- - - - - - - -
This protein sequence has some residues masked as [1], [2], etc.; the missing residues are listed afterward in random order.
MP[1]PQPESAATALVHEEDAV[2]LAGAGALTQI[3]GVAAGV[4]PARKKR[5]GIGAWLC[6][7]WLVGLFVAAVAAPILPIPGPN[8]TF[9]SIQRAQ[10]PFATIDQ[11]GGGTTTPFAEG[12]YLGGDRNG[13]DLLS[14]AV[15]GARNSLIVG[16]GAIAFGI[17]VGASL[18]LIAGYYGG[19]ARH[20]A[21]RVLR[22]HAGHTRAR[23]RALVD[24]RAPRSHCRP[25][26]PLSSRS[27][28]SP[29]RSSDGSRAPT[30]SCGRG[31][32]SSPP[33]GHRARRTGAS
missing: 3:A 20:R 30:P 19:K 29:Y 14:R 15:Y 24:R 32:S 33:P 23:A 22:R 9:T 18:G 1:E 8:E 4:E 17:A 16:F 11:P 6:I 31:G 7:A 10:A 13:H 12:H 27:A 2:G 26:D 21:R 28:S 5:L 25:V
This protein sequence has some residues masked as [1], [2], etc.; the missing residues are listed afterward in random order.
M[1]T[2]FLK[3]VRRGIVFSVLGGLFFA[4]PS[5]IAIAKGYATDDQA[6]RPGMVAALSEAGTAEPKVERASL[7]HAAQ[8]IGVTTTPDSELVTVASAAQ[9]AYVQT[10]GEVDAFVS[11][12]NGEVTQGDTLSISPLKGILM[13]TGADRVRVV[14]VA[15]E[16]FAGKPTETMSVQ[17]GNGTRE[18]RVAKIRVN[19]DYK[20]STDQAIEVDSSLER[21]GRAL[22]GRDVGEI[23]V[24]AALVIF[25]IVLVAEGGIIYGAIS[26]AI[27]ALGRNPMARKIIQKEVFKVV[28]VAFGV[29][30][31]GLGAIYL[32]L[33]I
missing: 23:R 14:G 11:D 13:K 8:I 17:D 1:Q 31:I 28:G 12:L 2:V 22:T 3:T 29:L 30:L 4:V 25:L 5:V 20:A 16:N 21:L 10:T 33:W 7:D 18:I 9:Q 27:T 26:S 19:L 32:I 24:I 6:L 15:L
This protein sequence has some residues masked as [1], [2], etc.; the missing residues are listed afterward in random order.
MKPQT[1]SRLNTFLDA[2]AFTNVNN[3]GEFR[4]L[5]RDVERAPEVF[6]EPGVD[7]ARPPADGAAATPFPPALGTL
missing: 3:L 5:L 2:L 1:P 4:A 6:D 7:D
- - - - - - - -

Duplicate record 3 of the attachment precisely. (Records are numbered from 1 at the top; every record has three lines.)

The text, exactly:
This protein sequence has some residues masked as [1], [2], etc.; the missing residues are listed afterward in random order.
MKPQT[1]SRLNTFLDA[2]AFTNVNN[3]GEFR[4]L[5]RDVERAPEVF[6]EPGVD[7]ARPPADGAAATPFPPALGTL
missing: 3:L 5:L 2:L 1:P 4:A 6:D 7:D